Every now and again people need some reminiscent and light-hearted comedy. I Love Lucy Live on Stage at the State Theater through January 25 provides just that. The classic duo originated by Lucille Ball and Desi Arnaz comes to life in this stage rendition. While the 1950’s humor may be a little tame for today’s modern audiences, the classic appeal of yesteryear bridges this generational gap.
The stage adaptation takes place on set of I Love Lucy. Audience members are part of the live studio audience as two new episodes of the sitcom are filmed. Along with the two episodes, audience members are treated to ceaseless banter from the Desilu Playhouse Host (Mark Christopher Tracy) and never-ending music-filled advertisements in between scenes that are performed by the various ensemble members.
All in all, the show is a nice reprieve from twenty-first century hustle and bustle. The two episodes are nearly identical to the originals, and with that comes heaps of clean fun and laughter. Helping guide the audience through the studio experience is the Desilu Playhouse Host. At first, his vibrant and quirky personality adds to the uniqueness of the show. However, there are too many breaks from the actual scenes of I Love Lucy. The hosts’ once cheerful and engaging banter turns tiresome midway during the show, only to be enhanced by the nauseating advertisement numbers that also fill the breaks in “filming.” However, the show shines in its core cast. Taking the lead of course is the one and only Lucy Ricardo (Thea Brooks). From most seats in the theater, the resemblance to the original TV character is striking. Complete with Lucy’s famous sounds and expressions, Brooks will surely delight anyone who loves Lucy. But what is Lucy without her equally loved husband, Ricky? Not to be outshined, Ricky Ricardo (Euriamis Losada) dazzles in his unabashed Cuban accent and singing power. He adds a unique Latin flare, mirroring his effect in the 50s.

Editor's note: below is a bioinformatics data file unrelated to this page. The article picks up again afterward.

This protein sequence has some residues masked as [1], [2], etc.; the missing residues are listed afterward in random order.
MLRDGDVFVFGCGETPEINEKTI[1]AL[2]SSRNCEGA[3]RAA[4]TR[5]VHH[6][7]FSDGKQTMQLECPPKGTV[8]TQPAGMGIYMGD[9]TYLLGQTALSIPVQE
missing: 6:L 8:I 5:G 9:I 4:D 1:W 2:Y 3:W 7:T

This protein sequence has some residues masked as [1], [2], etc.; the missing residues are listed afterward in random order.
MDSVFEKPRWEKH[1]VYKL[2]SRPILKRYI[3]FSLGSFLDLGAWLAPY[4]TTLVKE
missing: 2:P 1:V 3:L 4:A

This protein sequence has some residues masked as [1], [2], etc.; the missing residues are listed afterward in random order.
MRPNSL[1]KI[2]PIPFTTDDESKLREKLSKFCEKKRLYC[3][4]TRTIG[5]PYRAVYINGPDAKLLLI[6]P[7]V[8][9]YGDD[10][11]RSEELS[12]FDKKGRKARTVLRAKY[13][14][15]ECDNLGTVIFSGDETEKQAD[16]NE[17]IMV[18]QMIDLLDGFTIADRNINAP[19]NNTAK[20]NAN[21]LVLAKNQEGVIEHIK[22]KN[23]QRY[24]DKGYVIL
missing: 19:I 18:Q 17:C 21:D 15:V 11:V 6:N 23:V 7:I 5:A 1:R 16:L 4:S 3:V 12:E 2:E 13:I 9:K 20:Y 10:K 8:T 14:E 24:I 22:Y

While Ricky’s musicality adds a fun touch to the show, the numerous musical advertisements during scene breaks is overly redundant and corny. The ensemble cast has strong, cohesive voices, but overall, the various songs and dances distract from the main attraction: Lucy. A nonmusical show is a nice break from the whole slew of touring productions that are chock-full of singing and dancing. By expanding this production to include sporadic songs and dances, the show loses engagement and interest. Obviously, this approach is an attempt to add an additional dimension and remind people of the fun, corny nature of the 1950s. However, it makes the show longer than necessary and the audience wanting more action.
Overall, the concept of the show is worth seeing. Having a studio audience setting invites the audience to see how I Love Lucy was filmed back in the day, emphasizing the retrospective appeal of the show. Watching the episodes live is also a unique feature, especially for avid fans. The one problem with the two episodes is the fact there is not continuity between the two. Lucy performs at a charity benefit in one has her eyes examined in the other. The show is set up to reflect real-world filming, so connected episodes are not essential. However, it would make the show more cohesive and charming.
Silly spats and slapstick humor may not be or everyone, but if you loved Lucy on TV then you will love Lucy on stage. The only question is whether or not you’ll appreciate the superfluous details added to the play, such as the studio audience setting and advertisement musical numbers.